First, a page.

The ghost in my dream didn't take me back to my past. Perhaps the apparition could have taken me back to my print media days, back when that medium was hale and hearty and not scared and defensive every single day. We just heard of another big newspaper company - Lee Enterprises - going bankrupt. It owns the Winona paper among many others.
The Morris paper is now owned by a chain. For most of my career it was not. For most of my career it was an easy-going place where everyone didn't have to watch their back.
The newspaper business isn't alone in becoming more stressful and less secure for common working folk.
Family businesses that had a basic humane sense - never mind many of them were run by apparent skinflints - have given way to a cold new reality.
It's easy to be cold when you're distant. Today many businesses are simply local satellites for a big company that only considers the bottom line and next-quarter profit goals from a distant office.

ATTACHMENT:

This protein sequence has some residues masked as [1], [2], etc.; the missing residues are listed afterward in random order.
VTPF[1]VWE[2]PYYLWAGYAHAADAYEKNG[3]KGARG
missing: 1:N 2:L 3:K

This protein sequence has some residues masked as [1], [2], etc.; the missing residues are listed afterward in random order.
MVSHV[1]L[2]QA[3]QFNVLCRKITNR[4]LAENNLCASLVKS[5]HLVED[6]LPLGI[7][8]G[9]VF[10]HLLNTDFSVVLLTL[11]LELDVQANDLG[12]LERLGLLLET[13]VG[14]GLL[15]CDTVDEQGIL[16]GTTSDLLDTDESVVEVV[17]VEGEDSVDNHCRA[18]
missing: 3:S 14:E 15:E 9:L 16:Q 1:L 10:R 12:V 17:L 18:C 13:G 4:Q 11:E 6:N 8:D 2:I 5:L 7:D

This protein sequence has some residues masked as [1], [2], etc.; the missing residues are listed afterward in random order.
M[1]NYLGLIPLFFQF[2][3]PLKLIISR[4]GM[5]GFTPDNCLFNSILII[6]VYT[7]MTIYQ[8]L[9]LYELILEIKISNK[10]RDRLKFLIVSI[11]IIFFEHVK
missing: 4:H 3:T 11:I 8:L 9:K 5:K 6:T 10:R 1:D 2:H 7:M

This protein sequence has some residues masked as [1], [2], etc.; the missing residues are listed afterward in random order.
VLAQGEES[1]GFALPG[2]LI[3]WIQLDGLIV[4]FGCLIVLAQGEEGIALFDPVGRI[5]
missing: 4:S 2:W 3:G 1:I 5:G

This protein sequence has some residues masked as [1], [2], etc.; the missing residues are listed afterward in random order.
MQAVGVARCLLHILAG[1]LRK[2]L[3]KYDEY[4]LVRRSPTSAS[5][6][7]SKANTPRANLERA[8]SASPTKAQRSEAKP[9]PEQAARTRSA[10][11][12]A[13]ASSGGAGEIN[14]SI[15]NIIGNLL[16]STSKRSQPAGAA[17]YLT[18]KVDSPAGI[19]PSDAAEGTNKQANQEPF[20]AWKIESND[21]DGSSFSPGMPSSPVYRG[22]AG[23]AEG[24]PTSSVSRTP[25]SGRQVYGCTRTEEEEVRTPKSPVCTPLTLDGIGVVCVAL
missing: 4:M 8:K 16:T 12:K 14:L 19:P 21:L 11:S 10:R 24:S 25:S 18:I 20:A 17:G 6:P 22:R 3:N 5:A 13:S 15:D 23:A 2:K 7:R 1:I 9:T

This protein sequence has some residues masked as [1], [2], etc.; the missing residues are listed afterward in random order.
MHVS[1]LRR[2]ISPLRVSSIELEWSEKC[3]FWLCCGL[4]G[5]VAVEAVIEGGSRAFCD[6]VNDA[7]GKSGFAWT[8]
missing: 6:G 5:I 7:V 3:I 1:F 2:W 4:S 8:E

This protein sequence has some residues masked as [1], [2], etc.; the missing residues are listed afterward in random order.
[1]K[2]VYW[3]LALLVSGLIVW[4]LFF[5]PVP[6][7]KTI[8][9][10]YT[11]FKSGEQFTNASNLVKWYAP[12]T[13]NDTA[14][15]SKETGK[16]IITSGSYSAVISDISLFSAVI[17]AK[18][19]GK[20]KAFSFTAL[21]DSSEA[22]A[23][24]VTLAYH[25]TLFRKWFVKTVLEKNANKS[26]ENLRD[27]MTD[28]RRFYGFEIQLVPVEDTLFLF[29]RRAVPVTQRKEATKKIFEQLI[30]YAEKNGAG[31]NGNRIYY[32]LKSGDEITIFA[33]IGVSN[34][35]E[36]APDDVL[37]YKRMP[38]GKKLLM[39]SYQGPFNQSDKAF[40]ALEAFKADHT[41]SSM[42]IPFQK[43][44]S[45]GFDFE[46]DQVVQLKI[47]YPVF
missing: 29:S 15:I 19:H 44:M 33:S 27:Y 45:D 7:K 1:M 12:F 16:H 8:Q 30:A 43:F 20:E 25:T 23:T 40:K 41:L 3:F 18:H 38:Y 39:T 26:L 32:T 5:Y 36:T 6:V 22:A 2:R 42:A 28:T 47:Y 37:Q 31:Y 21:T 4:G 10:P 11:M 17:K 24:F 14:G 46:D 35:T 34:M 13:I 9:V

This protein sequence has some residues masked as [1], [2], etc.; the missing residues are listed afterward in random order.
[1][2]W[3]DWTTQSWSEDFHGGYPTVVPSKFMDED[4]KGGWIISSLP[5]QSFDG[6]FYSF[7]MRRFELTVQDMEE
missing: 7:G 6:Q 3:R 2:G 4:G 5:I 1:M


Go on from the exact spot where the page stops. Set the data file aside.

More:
The old skinflints look downright benevolent. Because they lived here, they connected with everyone. They were invested in the community. You might see their pictures along the rows of "past commanders" at the local Legion club. Every town had patriarchs like this. Yes, they were nearly all men.
There was a time when they were a focus for considerable grumbling from the common folk. That seems to be gone now. They're seen as pillars now, having been largely displaced in the local business ecosystem by those distant executives who ruminate Scrooge-like on profit margin. Those execs toss a few scraps to employees.